The bells began jingling and died away far beyond the village. . . . Between two and three o’clock people ran up: again there was a jingling of bells: they were bringing the bride! The church was full, the candelabra were lighted, the choir were singing from music books as old Tsybukin had wished it. The glare of the lights and the bright coloured dresses dazzled Lipa; she felt as though the singers with their loud voices were hitting her on the head with a hammer. Her boots and the stays, which she had put on for the first time in her life, pinched her, and her face looked as though she had only just come to herself after fainting; she gazed about without understanding. Anisim, in his black coat with a red cord instead of a tie, stared at the same spot lost in thought, and when the singers shouted loudly he hurriedly crossed himself. He felt touched and disposed to weep. This church was familiar to him from earliest childhood; at one time his dead mother used to bring him here to take the sacrament; at one time he used to sing in the choir; every ikon he remembered so well, every corner. Here he was being married, he had to take a wife for the sake of doing the proper thing, but he was not thinking of that now, he had forgotten his wedding completely. Tears dimmed his eyes so that he could not see the ikons, he felt heavy at heart; he prayed and besought God that the misfortunes that threatened him, that were ready to burst upon him to-morrow, if not to-day, might somehow pass him by as storm-clouds in time of drought pass over the village without yielding one drop of rain. And so many sins were heaped up in the past, so many sins, all getting away from them or setting them right was so beyond hope that it seemed incongruous even to ask forgiveness. But he did ask forgiveness, and even gave a loud sob, but no one took any notice of that, since they all supposed he had had a drop too much.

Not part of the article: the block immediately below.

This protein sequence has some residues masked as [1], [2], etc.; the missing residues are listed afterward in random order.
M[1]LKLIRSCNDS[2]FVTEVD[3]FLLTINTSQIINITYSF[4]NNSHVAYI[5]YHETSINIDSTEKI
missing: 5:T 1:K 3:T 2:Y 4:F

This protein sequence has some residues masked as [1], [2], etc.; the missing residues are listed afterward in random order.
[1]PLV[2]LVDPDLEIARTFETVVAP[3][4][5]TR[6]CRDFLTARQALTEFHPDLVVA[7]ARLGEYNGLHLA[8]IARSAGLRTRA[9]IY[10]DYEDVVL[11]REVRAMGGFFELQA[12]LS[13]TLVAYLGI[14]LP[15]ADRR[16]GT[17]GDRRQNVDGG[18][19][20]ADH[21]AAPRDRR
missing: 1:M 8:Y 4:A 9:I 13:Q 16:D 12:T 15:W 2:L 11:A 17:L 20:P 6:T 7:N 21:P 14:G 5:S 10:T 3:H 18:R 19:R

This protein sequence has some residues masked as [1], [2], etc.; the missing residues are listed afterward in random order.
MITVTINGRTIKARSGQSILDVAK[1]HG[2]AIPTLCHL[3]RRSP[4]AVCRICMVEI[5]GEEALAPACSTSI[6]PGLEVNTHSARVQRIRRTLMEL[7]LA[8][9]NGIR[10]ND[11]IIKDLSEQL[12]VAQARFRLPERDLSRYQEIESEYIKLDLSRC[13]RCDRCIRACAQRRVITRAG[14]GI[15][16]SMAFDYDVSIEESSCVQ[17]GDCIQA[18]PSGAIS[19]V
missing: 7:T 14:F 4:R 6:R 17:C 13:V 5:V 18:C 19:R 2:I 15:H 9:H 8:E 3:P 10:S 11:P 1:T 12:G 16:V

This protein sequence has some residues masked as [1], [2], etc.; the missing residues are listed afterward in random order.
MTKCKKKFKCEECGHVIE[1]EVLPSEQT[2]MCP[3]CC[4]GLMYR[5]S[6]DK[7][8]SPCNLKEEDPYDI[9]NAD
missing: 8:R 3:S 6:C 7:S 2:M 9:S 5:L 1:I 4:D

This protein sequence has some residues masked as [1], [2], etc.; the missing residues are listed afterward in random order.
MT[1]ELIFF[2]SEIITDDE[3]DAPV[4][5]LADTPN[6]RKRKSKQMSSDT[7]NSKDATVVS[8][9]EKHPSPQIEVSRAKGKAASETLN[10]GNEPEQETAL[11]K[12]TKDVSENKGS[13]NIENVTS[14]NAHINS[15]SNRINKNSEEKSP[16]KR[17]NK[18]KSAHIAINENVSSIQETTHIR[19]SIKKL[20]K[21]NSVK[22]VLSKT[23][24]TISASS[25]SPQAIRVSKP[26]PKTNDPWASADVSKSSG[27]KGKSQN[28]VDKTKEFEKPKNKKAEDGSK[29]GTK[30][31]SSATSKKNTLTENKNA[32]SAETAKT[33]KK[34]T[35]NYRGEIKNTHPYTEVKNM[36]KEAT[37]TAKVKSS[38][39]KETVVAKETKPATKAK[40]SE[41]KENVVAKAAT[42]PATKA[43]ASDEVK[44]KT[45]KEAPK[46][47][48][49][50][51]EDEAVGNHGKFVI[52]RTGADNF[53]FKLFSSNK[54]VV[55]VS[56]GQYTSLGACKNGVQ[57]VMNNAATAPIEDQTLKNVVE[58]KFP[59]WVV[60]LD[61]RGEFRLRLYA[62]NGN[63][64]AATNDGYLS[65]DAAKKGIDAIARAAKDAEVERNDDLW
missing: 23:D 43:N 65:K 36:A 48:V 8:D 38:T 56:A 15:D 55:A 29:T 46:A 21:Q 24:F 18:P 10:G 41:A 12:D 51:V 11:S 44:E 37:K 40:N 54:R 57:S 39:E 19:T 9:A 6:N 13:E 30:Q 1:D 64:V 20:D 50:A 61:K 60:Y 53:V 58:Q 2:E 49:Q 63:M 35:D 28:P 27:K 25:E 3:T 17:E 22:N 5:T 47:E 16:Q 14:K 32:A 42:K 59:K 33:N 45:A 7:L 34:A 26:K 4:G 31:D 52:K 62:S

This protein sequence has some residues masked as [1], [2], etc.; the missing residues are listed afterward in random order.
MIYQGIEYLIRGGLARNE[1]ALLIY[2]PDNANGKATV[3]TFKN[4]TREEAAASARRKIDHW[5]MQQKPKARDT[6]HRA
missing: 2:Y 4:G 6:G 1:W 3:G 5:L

There was a sound of a fretful childish wail: